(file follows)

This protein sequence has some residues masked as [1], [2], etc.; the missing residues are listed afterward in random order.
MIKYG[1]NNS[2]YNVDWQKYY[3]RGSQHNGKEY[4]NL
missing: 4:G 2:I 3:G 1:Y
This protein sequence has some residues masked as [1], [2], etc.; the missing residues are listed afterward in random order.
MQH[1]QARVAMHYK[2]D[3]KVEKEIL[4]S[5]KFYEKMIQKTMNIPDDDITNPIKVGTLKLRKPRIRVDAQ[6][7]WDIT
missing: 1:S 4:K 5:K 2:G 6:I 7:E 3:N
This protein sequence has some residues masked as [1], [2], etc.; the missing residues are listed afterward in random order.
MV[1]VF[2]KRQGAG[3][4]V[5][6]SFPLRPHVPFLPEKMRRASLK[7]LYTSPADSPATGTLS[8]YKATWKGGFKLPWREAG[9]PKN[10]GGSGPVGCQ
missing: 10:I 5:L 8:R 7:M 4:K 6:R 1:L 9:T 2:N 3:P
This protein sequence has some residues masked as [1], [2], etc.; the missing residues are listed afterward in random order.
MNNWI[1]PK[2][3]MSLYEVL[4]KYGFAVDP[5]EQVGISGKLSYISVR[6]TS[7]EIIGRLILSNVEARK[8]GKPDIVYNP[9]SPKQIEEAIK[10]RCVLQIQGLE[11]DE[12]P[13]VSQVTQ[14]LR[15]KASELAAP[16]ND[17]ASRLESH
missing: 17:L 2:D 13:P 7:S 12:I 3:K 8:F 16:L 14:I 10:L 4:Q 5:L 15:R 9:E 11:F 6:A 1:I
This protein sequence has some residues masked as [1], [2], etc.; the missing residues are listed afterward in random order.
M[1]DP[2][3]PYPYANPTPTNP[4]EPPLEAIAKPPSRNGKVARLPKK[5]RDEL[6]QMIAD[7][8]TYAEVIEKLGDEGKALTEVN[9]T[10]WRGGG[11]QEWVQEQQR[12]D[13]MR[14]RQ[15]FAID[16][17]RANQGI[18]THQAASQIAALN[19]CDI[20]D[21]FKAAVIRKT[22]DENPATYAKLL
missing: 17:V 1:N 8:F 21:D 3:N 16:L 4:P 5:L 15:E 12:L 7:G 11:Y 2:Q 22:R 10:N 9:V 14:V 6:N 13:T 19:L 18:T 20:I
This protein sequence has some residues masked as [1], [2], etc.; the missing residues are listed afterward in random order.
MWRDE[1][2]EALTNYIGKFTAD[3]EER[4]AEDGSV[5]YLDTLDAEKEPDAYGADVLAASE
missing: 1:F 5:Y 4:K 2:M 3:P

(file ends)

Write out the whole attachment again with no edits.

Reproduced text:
This protein sequence has some residues masked as [1], [2], etc.; the missing residues are listed afterward in random order.
MIKYG[1]NNS[2]YNVDWQKYY[3]RGSQHNGKEY[4]NL
missing: 4:G 2:I 3:G 1:Y
This protein sequence has some residues masked as [1], [2], etc.; the missing residues are listed afterward in random order.
MQH[1]QARVAMHYK[2]D[3]KVEKEIL[4]S[5]KFYEKMIQKTMNIPDDDITNPIKVGTLKLRKPRIRVDAQ[6][7]WDIT
missing: 1:S 4:K 5:K 2:G 6:I 7:E 3:N
This protein sequence has some residues masked as [1], [2], etc.; the missing residues are listed afterward in random order.
MV[1]VF[2]KRQGAG[3][4]V[5][6]SFPLRPHVPFLPEKMRRASLK[7]LYTSPADSPATGTLS[8]YKATWKGGFKLPWREAG[9]PKN[10]GGSGPVGCQ
missing: 10:I 5:L 8:R 7:M 4:K 6:R 1:L 9:T 2:N 3:P
This protein sequence has some residues masked as [1], [2], etc.; the missing residues are listed afterward in random order.
MNNWI[1]PK[2][3]MSLYEVL[4]KYGFAVDP[5]EQVGISGKLSYISVR[6]TS[7]EIIGRLILSNVEARK[8]GKPDIVYNP[9]SPKQIEEAIK[10]RCVLQIQGLE[11]DE[12]P[13]VSQVTQ[14]LR[15]KASELAAP[16]ND[17]ASRLESH
missing: 17:L 2:D 13:P 7:S 12:I 3:K 8:F 16:L 14:I 10:L 4:Q 5:L 15:R 9:E 11:F 6:A 1:I
This protein sequence has some residues masked as [1], [2], etc.; the missing residues are listed afterward in random order.
M[1]DP[2][3]PYPYANPTPTNP[4]EPPLEAIAKPPSRNGKVARLPKK[5]RDEL[6]QMIAD[7][8]TYAEVIEKLGDEGKALTEVN[9]T[10]WRGGG[11]QEWVQEQQR[12]D[13]MR[14]RQ[15]FAID[16][17]RANQGI[18]THQAASQIAALN[19]CDI[20]D[21]FKAAVIRKT[22]DENPATYAKLL
missing: 17:V 1:N 8:F 21:D 3:N 16:L 4:P 5:L 15:E 12:L 7:G 11:Y 2:Q 22:R 10:N 9:V 14:V 6:N 13:T 19:L 18:T 20:I
This protein sequence has some residues masked as [1], [2], etc.; the missing residues are listed afterward in random order.
MWRDE[1][2]EALTNYIGKFTAD[3]EER[4]AEDGSV[5]YLDTLDAEKEPDAYGADVLAASE
missing: 1:F 5:Y 4:K 2:M 3:P